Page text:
Brown Composts

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Brown composts are older dead plant material. Examples of this would include straw, old leaves, sawdust, branch or twig pieces, old grass clippings, old stalks or stems, wood chips or shavings, etc. The main point is that brown composts are older composts. Aged, or older composts, have unique properties that need to be addressed so we use them wisely. They are a great source of organic matter but they are lacking in one critical nutrient: nitrogen.

What happens to brown composts once they are in a soil is they begin to break down. This breaking down process is done by soil microbes such as bacteria or fungi in the soil who feed on the organic matter — in this case, the brown compost. The breakdown of organic matter in soils is desirable and so we want the soil microbes to proceed with the decomposition process. The problem with brown composts, since they are nitrogen poor, is that they soon run out of nitrogen which the soil microbes need in order to keep feeding on the brown compost. As the microbes run out of nitrogen they start to starve and die. The microbial population never completely dies out because as some begin to die, the nitrogen from the dead microbes is released and made available again to the surviving microbes such that the population begins to climb again.

So microbial populations on brown composts rise and fall and rise and fall. The results of a fluctuating microbial population due to nitrogen deficiency are two fold: (1) the decomposition process is greatly slowed, and (2) the microbes will scavenge for other nitrogen sources in order to stay alive (this is the more detrimental result, as far as your garden is concerned). That means that microbes will actually take nitrogen out of your garden soil in order keep themselves alive while they continue to feed on and breakdown brown compost. The end result is the creation of a competitive interference between soil microbes and your plants’ roots for the nutrient nitrogen.This of course will lead to a nitrogen deficiency in your plants which will greatly stunt their growth and their ability to produce for you. We do not want this problem.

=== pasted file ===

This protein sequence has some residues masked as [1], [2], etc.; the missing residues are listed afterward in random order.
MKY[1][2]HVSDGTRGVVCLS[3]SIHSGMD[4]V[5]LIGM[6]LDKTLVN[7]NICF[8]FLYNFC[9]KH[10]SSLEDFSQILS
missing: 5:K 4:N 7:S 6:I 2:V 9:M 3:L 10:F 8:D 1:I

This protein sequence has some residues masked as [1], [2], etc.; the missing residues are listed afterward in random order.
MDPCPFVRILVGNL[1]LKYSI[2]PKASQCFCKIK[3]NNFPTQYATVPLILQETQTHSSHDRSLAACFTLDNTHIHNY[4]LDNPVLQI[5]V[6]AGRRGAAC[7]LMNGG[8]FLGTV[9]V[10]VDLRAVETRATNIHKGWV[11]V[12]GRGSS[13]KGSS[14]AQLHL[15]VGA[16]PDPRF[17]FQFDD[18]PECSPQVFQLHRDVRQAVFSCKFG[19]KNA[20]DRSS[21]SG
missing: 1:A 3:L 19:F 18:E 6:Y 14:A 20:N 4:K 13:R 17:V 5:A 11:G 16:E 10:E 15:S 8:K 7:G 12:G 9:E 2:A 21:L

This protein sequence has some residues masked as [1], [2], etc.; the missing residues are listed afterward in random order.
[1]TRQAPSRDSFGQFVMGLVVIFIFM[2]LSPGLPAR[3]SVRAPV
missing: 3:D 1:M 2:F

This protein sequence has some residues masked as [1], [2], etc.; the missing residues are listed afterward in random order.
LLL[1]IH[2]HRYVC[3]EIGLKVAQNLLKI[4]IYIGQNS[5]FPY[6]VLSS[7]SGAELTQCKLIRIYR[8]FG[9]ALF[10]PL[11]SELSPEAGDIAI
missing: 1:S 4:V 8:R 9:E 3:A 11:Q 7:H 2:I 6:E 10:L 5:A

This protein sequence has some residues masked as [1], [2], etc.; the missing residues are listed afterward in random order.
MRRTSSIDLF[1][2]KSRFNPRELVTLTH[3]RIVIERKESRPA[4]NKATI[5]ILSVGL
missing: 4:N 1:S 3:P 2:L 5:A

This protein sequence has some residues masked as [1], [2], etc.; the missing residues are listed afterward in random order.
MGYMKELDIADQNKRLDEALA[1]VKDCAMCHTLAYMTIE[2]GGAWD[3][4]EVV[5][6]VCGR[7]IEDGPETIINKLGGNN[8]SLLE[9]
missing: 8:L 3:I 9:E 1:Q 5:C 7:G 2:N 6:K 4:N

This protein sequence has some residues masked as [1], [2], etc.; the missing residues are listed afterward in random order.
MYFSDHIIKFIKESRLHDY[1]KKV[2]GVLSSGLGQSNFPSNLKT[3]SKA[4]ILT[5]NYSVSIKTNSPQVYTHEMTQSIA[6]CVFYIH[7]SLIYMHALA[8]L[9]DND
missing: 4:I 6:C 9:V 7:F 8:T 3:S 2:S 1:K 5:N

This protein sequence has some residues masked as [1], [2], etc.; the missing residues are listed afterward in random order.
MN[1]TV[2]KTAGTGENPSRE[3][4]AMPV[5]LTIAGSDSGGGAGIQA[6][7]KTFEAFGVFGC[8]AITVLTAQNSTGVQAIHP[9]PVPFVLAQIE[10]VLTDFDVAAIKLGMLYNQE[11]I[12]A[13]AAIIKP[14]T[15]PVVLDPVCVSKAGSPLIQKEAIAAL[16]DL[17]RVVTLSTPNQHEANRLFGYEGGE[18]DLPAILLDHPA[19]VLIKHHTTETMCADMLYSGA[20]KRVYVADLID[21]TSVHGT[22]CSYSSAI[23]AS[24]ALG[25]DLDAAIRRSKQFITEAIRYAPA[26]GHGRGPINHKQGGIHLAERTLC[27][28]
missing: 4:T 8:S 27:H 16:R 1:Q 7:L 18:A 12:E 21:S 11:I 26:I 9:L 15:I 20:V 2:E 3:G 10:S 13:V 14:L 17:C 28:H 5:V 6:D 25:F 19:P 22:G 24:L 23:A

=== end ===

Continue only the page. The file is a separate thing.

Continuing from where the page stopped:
Now don’t shy away from brown composts given these facts because this problem is easily remedied by simply supplementing brown composts by mixing brown composts with other more nitrogen-rich organic matter sources such as manures or green composts for example (remember green=nitrogen), or by adding a little nitrogen in the form of a fertilizer. If you add nitrogen to your brown composts the microbes will be able to continuously feed without scavenging for nitrogen in your garden soil. I’ve pulled together a graph to illustrate the principles we’ve been discussing with respect to brown composts. The red line represents a soil microbial population on a brown compost that is not supplemented with any nitrogen. Notice how the microbial population fluctuates and never reaches its full decomposing potential. This brown compost would take a long time to decompose.

As an example, have you ever noticed that forests often have leaf litter on the forest floor even though it’s not autumn or have you ever noticed how dead pine needles are always perpetually underneath pine trees en masse. Well, that’s because leaf litter, including pine needles, are a brown compost, and without some kind of additional nitrogen source it takes soil microbes forever to break them down. It takes months, and sometimes years, for the most nitrogen-poor brown composts to decompose. The blue line in the graph, by contrast, represents a microbial population on a brown compost that is supplemented with nitrogen. The microbial population is able to continue feeding unimpeded, and best of all, these microbes would not need to scavenge for nitrogen in your garden soil.

Another way to help in the decomposition process is to increase the surface area of the compost. This is done by breaking down the compost mechanically into smaller pieces such as shredding leaves with a string trimmer or lawn mower, or by breaking up twigs into finer bits and pieces. This simply exposes more area on the compost which gives the soil microbes more access to the compost as a food source. Some composts are already very finely chopped-up like sawdust or grass clippings and therefore require no further mechanical handling of the material.

Before I move onto other organic matter sources I want to mention that one of the big benefits to brown composts is that you can often get them totally for free. Autumn leaves are an awesome example of this because they are usually around in great abundance. Don’t throw away your autumn leaves, put them in your garden.

If your property has few trees on it, or if you have a really big garden that could use a ton of autumn leaves, be a good neighbor and ask your neighbors if you could serve them by collecting their leaves for them. And then, of course, instead of throwing the leaves away, put the leaves in your garden.

Trees, and the autumn leaves they shed, are fantastic because they produce a reliable, free source of organic matter every year, and once more, usually you don’t have to drive or go anywhere to get it. Trees aside, you can often get sawdust or straw for free from people who work with wood or a local farmer who has straw but doesn’t have a need for it. There are a lot of possibilities for getting brown composts for free or nearly free.

Be sure to check out our podcasts on different types of organic matter and their uses in the garden.

Green Composts 

Vermicompost and No-Till Gardening 

Organic Matter 

Brown Manures

Green Manures

Top 12 Gardening Mistakes

 and Peat Moss as a Source of Organic Matter


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